While not wanting to be limited by any theoretical considerations, this invention is based in part upon the discovery that even upon extreme deformation of the enclosure described herein, a transverse line along the lower portion of the enclosure remains substantially linear, not undergoing significant deformation, and that this allows effective permanent or effective detachable interconnection of such an enclosure with a clip in the manner described.
Such connection is preferably in the form of one or more pairs of common male-female snap means. Most preferably, two pairs of snap means are used. Other sorts of connection means may be used instead, including permanent rivets or interconnecting fabric facings such as that known by the trademark VELCRO. Detachable snap means are highly preferred.
The clips used in this invention are preferably single bands, in which the upper and lower portions are part of the same band folded back on itself. Such bands are most preferably of metal, but various other materials such as fairly rigid plastics can be used.
In highly preferred embodiments, the clip is not only substantially within the bounds of the closed loop edge of the enclosure, the enclosure extends well beyond the clip at either end of the slit. This permits easy opening of the enclosure by the squeezing of the enclosure edge, since such squeezing is without interference from the clip.
It is preferred that the orientation of the clip on the lower surface of the enclosure be such that it is either along or perpendicularly across the slit line which is on the upper surface of the enclosure. In the first of these preferred orientations, the fold in the band forming the clip is substantially normal to the slit, and the upper and lower portions extend in the general direction of the slit line. In the second of these preferred orientations, the fold in the clip band is parallel to the slit and the upper and lower portions of the clip extend from the fold in a direction transverse to the slit line.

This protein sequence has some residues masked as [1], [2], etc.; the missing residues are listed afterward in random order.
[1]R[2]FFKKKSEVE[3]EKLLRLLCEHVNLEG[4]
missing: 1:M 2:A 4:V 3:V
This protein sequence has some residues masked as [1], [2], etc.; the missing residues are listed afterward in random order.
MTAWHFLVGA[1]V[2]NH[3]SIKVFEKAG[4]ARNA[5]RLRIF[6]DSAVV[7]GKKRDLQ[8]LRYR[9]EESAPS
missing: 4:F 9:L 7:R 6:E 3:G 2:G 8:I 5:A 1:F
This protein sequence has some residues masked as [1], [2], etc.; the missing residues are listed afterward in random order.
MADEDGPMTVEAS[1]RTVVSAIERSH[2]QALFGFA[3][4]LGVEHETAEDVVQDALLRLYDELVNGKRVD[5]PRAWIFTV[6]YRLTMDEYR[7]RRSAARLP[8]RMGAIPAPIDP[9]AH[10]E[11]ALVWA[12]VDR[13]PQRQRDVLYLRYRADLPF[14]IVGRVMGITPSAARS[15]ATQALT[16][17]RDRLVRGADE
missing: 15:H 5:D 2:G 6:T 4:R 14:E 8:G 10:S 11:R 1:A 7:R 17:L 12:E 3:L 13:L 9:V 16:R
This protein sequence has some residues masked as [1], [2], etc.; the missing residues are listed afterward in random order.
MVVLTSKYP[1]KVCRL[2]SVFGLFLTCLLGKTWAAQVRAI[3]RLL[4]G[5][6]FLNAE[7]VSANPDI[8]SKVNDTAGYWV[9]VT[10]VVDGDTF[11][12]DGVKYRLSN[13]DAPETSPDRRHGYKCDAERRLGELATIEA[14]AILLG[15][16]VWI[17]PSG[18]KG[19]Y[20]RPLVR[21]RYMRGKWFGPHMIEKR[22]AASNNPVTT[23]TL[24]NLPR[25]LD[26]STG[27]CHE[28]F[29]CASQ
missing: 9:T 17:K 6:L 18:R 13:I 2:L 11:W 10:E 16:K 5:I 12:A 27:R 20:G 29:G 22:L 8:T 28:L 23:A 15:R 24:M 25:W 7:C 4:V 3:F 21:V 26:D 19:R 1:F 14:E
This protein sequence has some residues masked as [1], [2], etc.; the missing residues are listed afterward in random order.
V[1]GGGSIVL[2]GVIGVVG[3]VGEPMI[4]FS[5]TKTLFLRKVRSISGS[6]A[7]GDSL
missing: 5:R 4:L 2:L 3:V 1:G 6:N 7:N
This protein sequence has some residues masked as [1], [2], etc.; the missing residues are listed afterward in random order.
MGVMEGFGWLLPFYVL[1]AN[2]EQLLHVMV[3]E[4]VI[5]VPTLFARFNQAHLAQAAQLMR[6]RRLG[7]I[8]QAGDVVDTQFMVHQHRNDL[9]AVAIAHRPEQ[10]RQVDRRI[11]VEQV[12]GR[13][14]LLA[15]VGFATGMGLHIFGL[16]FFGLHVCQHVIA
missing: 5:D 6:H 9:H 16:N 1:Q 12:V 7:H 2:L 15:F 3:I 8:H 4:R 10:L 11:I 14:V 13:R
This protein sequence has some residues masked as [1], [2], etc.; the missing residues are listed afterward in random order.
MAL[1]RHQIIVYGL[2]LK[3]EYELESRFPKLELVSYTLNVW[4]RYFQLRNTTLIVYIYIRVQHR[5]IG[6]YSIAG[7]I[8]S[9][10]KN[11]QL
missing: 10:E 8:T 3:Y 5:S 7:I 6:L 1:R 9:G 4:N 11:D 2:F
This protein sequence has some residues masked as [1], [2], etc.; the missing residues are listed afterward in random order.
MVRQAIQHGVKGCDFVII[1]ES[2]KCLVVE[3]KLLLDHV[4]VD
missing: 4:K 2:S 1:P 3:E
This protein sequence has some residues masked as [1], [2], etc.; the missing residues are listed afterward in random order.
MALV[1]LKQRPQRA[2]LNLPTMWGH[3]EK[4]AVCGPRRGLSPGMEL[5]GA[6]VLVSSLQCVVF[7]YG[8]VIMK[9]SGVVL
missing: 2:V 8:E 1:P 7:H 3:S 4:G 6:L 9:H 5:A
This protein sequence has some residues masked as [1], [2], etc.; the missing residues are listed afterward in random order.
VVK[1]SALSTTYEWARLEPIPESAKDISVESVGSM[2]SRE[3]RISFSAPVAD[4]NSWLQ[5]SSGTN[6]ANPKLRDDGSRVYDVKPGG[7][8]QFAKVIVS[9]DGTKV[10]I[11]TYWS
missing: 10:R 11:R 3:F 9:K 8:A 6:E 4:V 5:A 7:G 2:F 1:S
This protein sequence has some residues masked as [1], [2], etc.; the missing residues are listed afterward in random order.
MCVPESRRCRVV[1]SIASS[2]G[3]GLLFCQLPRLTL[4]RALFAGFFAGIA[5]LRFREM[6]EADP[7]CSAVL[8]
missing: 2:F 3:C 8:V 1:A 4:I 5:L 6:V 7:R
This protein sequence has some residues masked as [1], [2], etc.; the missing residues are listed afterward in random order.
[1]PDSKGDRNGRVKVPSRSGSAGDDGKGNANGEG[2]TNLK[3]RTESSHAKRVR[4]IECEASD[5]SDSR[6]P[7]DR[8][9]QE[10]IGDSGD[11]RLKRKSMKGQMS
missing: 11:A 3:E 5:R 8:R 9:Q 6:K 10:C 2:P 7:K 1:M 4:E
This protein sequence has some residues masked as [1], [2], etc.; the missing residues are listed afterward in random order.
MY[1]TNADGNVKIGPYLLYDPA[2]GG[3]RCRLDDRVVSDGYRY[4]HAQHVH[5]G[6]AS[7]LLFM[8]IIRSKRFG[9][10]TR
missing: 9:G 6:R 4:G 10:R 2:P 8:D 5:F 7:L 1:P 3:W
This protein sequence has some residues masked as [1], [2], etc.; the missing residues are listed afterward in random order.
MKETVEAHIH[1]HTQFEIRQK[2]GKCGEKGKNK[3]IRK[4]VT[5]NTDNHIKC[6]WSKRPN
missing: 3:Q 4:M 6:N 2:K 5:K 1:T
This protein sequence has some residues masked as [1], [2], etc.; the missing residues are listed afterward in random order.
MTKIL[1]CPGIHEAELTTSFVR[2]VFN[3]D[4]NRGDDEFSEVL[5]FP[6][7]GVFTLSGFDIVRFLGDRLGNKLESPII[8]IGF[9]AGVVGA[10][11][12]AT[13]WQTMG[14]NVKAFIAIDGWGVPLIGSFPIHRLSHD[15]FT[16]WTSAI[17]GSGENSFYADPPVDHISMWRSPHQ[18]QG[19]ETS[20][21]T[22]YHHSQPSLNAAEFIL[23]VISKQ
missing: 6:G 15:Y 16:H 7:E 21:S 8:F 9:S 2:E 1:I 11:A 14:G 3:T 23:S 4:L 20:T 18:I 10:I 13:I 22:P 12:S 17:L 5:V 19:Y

In using the terms "transverse", "normal", and "perpendicular" in this document, it is apparent that reference is being made to the relationship of projections of such lines, since the lines or directions compared are often skew lines, that is, lines which are offset in a third dimension. It is believed that striving for geometrical exactitude would detract, rather than add, to the clarity of this document.